"Come on," his mother, Tiffany, gently prods. "The team is waiting."
Connor finally rouses himself and mounts his shiny new road bike. Liver disease or no, he is something of a cycling prodigy. Though just 5-foot-1½ and 95 pounds, with legs as thin as chopsticks, the kid is a climber. Hard-core cyclists call it having a "big engine," and Connor's has enough horsepower to hang with his dad, Jared, and others on the team who are veteran long-distance riders.
The ride's first hour and a half does not go well. Connor lags back with his mom, a nascent cyclist training hard for the race. Tears mix with sweat on the boy's face. Tiffany starts to lose patience; this whole Race Across America thing "is his dream and he begged us to let him do it," she'll recall later. She pulls up next to him and looks at Connor, who has shed his usually placid demeanor.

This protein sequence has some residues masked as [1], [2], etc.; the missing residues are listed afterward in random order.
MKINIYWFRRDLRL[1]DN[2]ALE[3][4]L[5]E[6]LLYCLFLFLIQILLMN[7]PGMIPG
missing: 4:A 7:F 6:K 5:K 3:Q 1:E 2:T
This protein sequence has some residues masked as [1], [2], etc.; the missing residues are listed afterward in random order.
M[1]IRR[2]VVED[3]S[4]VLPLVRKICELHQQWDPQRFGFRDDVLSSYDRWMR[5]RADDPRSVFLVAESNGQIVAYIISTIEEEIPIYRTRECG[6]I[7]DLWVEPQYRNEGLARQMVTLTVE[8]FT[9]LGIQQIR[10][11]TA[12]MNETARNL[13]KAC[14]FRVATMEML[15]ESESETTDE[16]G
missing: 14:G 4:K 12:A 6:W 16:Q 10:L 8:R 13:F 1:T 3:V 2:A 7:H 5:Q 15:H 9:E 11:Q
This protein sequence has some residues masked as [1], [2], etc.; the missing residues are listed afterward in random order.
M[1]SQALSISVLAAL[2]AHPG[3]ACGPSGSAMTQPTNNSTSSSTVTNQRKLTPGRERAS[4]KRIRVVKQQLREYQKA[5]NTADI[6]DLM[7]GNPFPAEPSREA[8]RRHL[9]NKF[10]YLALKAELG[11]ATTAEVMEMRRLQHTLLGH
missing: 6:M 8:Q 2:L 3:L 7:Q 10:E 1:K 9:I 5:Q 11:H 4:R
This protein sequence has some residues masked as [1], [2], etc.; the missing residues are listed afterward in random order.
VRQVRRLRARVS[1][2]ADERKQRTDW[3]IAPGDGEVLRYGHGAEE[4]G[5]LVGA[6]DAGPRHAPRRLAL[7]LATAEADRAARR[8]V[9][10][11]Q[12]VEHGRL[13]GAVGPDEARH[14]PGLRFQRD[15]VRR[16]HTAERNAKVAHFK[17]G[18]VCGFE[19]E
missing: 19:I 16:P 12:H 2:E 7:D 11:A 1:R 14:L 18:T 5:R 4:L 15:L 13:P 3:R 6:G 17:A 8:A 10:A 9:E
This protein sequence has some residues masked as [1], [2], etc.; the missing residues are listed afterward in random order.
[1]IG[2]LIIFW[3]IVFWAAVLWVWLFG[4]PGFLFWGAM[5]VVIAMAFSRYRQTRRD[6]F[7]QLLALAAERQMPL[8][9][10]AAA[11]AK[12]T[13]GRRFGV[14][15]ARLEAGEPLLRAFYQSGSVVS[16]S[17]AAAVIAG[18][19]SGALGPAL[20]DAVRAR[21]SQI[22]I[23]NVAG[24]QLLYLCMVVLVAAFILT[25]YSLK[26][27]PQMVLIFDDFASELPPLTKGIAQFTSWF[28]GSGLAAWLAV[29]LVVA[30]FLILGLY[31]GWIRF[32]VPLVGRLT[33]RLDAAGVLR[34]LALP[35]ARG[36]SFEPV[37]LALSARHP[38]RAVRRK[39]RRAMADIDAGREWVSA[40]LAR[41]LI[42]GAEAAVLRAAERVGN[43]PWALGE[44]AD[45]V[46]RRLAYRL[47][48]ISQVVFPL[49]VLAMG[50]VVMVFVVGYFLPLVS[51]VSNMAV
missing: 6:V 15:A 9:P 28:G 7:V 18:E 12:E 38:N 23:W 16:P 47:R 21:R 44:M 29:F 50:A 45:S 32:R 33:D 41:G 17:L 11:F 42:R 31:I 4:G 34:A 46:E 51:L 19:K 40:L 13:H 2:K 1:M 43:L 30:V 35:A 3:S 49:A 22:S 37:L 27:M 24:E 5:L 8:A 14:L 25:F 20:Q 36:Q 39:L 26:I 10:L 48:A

"I'm just tired of hurting," he says.
At this point, Tiffany almost loses it. Here's her tough little guy, the third of her four kids, who has experienced a world of hurt since being diagnosed with liver fibrosis four years ago. Now he's being subjected to more pain on this hellacious ride.
Turns out, Connor's heart-rate monitor is causing the pain. It has slipped down his slim rib cage and is rubbing against the zipperlike scar from his surgery six weeks earlier.
Now it's Tiffany who's crying, out of maternal pride and empathy. She gives Connor a pep talk as they make the steady climb.